Chang’s approach to making true ramen with a creative touch taught the U.S. just how tasty authentic ramen could be. Since then, more Japanese restaurant companies have opened locations in the West, and their appreciation of the taste and culture of ramen continues to grow.
While ramen was known for decades as more of a cheap convenience food for college students, it’s found its place today as a fairly high-end restaurant meal. Part of ramen’s continuing appeal in North America is its versatility. It can accommodate just about any craving or dietary preference.
However, there are some core ingredients that ramen must include to be considered as such. We’ve listed what needs to be in your bowl to make it reasonably authentic. We’ll also discuss what ramen is not, through other noodle dishes that can be confused with it.
Basic components that ramen must include:
- Broth – Can be made from pork bones, chicken, fish, or miso. Broth may also include soy sauce.
- Noodles – Ramen noodles are a specific type of chewy, golden-colored noodle that’s boiled in a salty, alkaline solution.
- Toppings – Common authentic Japanese ramen toppings can include braised pork, green onion, a flavored soft-boiled egg, bamboo shoots, and/or fish cakes.
Common North American toppings can be similar to foods like braised pork or a plain hard-boiled egg. But ingredients you might not see in Japanese ramen, like bok choy or shiitake mushrooms, also appear in American-style ramen.
Common dishes that can be confused with ramen
- Udon noodles are thick and chewy and served as a brothy soup like ramen. However, the noodles are way thicker, chewier, and white in color.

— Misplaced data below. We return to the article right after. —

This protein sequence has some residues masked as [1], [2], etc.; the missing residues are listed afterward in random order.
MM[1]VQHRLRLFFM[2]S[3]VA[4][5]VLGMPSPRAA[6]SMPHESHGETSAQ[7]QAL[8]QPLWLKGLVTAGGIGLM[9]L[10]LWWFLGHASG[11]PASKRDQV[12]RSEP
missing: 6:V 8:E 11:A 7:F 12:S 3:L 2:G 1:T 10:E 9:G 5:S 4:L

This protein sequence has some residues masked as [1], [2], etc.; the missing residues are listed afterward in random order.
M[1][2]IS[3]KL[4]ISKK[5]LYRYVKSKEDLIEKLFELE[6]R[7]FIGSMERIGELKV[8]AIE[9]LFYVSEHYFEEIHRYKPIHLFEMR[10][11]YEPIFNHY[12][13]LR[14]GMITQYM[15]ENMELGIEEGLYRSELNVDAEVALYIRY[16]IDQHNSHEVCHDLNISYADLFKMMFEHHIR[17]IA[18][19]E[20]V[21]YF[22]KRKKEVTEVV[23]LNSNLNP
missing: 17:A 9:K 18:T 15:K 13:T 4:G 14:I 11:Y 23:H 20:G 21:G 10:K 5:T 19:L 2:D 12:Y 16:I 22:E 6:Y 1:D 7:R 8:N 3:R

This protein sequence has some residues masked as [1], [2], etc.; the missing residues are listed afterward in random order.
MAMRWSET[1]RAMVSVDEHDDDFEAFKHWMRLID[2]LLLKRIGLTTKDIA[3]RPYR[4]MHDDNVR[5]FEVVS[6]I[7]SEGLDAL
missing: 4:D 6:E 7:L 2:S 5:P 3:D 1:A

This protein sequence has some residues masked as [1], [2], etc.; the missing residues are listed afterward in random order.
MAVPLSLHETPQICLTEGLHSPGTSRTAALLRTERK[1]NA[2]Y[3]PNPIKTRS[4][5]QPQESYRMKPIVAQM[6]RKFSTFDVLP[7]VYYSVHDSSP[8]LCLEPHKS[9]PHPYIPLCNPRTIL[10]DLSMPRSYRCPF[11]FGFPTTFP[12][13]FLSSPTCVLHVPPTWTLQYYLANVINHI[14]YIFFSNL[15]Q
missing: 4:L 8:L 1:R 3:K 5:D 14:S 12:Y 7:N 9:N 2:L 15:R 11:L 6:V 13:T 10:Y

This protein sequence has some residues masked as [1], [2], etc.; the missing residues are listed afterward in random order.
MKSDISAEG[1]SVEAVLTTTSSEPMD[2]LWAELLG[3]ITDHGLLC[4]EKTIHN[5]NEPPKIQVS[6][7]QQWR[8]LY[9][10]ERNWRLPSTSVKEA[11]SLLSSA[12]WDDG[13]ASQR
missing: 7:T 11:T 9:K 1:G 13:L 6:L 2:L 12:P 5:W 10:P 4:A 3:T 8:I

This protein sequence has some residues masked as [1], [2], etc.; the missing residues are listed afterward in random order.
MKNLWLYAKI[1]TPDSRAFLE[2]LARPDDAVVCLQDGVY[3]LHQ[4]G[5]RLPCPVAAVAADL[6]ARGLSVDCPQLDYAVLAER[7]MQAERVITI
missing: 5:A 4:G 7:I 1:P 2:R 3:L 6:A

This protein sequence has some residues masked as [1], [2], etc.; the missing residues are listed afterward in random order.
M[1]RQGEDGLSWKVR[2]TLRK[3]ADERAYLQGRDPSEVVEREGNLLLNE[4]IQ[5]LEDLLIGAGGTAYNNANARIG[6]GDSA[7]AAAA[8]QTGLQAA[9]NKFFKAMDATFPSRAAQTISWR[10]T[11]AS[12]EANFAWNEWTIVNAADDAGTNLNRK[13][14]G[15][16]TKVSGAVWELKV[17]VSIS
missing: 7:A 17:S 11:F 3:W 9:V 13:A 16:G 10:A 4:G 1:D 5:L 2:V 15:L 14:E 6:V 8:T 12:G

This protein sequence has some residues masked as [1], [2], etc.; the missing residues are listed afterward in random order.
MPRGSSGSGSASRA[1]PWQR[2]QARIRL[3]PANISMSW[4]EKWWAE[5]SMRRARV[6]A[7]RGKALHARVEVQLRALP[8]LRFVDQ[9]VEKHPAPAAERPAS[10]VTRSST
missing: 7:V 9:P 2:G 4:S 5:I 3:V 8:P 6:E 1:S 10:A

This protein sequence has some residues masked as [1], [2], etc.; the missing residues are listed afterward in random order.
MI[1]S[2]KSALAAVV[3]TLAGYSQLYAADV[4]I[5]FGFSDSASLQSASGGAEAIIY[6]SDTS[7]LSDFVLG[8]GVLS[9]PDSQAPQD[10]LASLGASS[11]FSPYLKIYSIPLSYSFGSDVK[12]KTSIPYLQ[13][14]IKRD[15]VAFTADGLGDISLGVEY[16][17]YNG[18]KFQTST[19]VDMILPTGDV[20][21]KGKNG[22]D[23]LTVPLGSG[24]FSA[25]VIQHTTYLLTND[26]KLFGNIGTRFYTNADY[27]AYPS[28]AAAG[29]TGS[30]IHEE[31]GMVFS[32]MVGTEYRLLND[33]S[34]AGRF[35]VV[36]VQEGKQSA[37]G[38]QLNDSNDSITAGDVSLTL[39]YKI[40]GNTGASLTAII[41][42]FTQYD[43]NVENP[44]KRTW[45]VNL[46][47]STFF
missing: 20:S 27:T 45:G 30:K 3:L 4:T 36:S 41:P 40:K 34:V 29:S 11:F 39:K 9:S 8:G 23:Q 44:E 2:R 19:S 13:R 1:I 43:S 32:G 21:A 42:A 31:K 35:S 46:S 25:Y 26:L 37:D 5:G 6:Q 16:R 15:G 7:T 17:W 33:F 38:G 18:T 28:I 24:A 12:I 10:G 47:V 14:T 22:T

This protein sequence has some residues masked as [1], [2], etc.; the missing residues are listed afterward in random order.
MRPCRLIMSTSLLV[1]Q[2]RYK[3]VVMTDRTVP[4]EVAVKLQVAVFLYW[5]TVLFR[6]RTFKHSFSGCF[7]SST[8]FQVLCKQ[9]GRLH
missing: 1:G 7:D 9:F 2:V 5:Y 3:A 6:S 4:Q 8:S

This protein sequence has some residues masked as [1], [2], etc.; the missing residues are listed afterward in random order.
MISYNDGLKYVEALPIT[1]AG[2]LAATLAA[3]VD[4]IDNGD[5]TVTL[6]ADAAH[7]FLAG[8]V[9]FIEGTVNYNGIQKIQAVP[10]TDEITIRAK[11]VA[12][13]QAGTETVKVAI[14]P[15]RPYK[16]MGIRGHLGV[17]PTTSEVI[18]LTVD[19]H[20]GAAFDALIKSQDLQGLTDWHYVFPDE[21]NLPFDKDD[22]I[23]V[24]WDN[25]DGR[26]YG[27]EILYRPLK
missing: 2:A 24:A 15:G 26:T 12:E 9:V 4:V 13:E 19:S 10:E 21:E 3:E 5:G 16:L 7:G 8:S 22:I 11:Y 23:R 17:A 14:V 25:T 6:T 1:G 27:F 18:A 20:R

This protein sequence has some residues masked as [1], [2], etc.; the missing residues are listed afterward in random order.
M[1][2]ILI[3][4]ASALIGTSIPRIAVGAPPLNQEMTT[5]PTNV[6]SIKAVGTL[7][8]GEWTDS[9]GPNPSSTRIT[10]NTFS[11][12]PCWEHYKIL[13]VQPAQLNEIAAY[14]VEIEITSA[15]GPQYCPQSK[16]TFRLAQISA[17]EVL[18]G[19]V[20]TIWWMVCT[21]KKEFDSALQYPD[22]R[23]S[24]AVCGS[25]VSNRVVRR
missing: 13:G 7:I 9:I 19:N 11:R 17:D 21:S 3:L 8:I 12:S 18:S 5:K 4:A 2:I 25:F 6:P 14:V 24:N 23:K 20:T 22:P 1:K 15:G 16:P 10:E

- Yakisoba noodles are made with the same noodles as ramen, but are not considered the same dish because they’re stir-fried with vegetables, proteins, and sauce.
- Pho is a Vietnamese dish that’s also a brothy noodle soup. However, its noodles are much thinner, white in color, and made from glutinous rice flour (as opposed to ramen’s wheat-based noodles). Pho broth is also distinct from typical ramen broths.
- Ramyun is a South Korean dry noodle similar to instant ramen. It is usually made from instant noodles, a packet of freeze-dried vegetables, and a soup seasoning packet.
Ramen restaurant culture in North America
With the explosion of ramen’s popularity in North America, it’s been altered to suit American tastes and dining preferences. This includes having a huge variety of appetizers available at ramen shops that wouldn’t be served in Japan, and may not even be Japanese. There are also extensive drink menus that wouldn’t be available at a Japanese ramen joint.
In Japan, ramen is looked at as fast food to be slurped up in a hurry. American diners, however, tend to socialize and relax when dining out. This makes it into an event. For this reason, ramen tends to be served at a hotter temperature here compared to Japan, with many more accompaniments available.
If you love ramen in all its shapes and forms, you might be surprised to know that you can make ramen right at home. When it comes to making the perfect ramen eggs, sous vide offers one the best ways to cook them to a soft, custardy texture, like Momofuku does. You can also cook the more traditional but equally delicious ajitama ramen eggs.